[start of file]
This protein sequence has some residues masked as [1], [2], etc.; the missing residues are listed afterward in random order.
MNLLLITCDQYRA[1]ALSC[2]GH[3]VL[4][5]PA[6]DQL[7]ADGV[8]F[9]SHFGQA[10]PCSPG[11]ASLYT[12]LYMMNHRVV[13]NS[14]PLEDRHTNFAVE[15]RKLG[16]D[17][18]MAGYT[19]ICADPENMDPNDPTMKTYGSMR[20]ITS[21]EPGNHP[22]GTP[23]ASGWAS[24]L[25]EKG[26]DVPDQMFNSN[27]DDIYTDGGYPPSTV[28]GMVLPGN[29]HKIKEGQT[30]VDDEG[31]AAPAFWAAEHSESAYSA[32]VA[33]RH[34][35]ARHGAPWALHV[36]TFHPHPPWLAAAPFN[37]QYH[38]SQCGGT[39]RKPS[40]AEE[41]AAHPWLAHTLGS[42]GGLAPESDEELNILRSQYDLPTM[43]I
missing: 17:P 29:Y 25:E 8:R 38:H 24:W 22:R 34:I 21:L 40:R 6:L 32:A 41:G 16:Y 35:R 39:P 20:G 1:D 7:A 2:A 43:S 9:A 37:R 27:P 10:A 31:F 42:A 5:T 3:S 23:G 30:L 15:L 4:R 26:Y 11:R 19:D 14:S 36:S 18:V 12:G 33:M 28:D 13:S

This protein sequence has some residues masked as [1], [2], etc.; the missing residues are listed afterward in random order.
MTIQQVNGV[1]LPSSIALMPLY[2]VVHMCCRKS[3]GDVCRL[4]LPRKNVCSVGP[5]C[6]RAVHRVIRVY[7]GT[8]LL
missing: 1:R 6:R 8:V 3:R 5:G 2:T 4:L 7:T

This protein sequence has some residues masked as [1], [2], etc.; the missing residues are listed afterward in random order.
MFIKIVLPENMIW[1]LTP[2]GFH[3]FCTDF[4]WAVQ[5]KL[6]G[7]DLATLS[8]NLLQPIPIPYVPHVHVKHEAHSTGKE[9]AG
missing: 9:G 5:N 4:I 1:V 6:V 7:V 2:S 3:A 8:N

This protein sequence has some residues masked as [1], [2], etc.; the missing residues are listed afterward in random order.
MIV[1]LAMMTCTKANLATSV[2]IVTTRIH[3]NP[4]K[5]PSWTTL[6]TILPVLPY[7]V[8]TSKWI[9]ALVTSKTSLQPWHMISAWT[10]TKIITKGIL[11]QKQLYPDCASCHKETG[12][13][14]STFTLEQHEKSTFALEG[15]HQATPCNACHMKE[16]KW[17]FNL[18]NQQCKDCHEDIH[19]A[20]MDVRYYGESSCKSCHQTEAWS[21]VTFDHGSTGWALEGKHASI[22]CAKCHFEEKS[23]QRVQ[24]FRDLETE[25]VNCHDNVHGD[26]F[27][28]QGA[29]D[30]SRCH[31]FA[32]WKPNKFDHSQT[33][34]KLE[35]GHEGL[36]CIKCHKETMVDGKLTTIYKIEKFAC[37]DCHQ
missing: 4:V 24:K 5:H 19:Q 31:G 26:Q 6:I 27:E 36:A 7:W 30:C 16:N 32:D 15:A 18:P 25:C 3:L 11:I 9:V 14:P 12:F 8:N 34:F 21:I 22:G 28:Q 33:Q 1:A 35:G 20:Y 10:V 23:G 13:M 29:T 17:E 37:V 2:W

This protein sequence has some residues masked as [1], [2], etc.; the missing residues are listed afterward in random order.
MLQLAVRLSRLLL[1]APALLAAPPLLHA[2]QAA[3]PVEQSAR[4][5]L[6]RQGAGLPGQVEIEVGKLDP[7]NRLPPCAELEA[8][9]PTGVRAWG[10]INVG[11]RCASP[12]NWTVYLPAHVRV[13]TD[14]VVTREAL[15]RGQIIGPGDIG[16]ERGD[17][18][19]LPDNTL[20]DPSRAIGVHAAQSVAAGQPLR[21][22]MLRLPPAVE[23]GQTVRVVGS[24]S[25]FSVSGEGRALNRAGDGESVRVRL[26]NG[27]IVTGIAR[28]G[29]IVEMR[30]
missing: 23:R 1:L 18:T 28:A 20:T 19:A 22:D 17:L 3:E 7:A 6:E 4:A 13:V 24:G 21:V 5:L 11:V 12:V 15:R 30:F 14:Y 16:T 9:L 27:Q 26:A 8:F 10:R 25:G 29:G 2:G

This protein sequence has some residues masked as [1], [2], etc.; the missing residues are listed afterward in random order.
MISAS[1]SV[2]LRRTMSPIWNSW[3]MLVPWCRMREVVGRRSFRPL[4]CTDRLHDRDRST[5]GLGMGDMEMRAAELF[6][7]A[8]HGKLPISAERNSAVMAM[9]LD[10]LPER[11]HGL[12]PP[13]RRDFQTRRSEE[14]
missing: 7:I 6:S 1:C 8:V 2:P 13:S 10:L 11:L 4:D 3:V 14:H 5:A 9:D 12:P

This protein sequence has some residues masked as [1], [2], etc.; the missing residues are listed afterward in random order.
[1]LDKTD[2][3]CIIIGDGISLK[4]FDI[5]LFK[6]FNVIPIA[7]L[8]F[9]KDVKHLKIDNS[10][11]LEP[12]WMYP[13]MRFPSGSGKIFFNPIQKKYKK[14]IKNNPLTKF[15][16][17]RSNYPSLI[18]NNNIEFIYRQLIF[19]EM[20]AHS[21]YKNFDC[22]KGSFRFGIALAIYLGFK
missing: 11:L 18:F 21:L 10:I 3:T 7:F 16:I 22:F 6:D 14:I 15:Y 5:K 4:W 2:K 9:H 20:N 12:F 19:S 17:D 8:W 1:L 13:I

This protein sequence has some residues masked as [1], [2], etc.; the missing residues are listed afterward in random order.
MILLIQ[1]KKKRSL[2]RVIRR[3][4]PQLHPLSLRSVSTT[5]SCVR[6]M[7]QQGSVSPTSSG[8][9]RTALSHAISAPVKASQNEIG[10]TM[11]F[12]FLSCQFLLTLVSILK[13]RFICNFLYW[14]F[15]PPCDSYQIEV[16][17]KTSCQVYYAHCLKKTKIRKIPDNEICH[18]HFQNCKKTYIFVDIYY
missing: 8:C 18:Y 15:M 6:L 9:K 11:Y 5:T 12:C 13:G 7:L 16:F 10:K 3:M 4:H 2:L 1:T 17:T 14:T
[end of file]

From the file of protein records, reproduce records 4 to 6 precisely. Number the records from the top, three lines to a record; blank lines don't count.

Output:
This protein sequence has some residues masked as [1], [2], etc.; the missing residues are listed afterward in random order.
MIV[1]LAMMTCTKANLATSV[2]IVTTRIH[3]NP[4]K[5]PSWTTL[6]TILPVLPY[7]V[8]TSKWI[9]ALVTSKTSLQPWHMISAWT[10]TKIITKGIL[11]QKQLYPDCASCHKETG[12][13][14]STFTLEQHEKSTFALEG[15]HQATPCNACHMKE[16]KW[17]FNL[18]NQQCKDCHEDIH[19]A[20]MDVRYYGESSCKSCHQTEAWS[21]VTFDHGSTGWALEGKHASI[22]CAKCHFEEKS[23]QRVQ[24]FRDLETE[25]VNCHDNVHGD[26]F[27][28]QGA[29]D[30]SRCH[31]FA[32]WKPNKFDHSQT[33][34]KLE[35]GHEGL[36]CIKCHKETMVDGKLTTIYKIEKFAC[37]DCHQ
missing: 4:V 24:K 5:H 19:Q 31:G 26:Q 6:I 27:E 36:A 7:W 30:C 16:N 32:D 15:A 18:P 25:C 3:L 11:I 9:V 14:P 12:F 8:N 34:F 21:I 22:G 28:Q 33:Q 1:A 35:G 20:Y 10:V 23:G 13:M 29:T 17:E 37:V 2:W

This protein sequence has some residues masked as [1], [2], etc.; the missing residues are listed afterward in random order.
MLQLAVRLSRLLL[1]APALLAAPPLLHA[2]QAA[3]PVEQSAR[4][5]L[6]RQGAGLPGQVEIEVGKLDP[7]NRLPPCAELEA[8][9]PTGVRAWG[10]INVG[11]RCASP[12]NWTVYLPAHVRV[13]TD[14]VVTREAL[15]RGQIIGPGDIG[16]ERGD[17][18][19]LPDNTL[20]DPSRAIGVHAAQSVAAGQPLR[21][22]MLRLPPAVE[23]GQTVRVVGS[24]S[25]FSVSGEGRALNRAGDGESVRVRL[26]NG[27]IVTGIAR[28]G[29]IVEMR[30]
missing: 23:R 1:L 18:T 28:A 20:T 19:A 22:D 17:L 3:E 7:A 6:E 4:A 13:V 24:G 21:V 5:L 11:V 12:V 15:R 30:F 14:Y 16:T 9:L 27:Q 26:A 8:F 10:R 25:G 29:G 2:G

This protein sequence has some residues masked as [1], [2], etc.; the missing residues are listed afterward in random order.
MISAS[1]SV[2]LRRTMSPIWNSW[3]MLVPWCRMREVVGRRSFRPL[4]CTDRLHDRDRST[5]GLGMGDMEMRAAELF[6][7]A[8]HGKLPISAERNSAVMAM[9]LD[10]LPER[11]HGL[12]PP[13]RRDFQTRRSEE[14]
missing: 7:I 6:S 1:C 8:V 2:P 13:S 10:L 11:L 4:D 3:V 14:H 5:A 9:D 12:P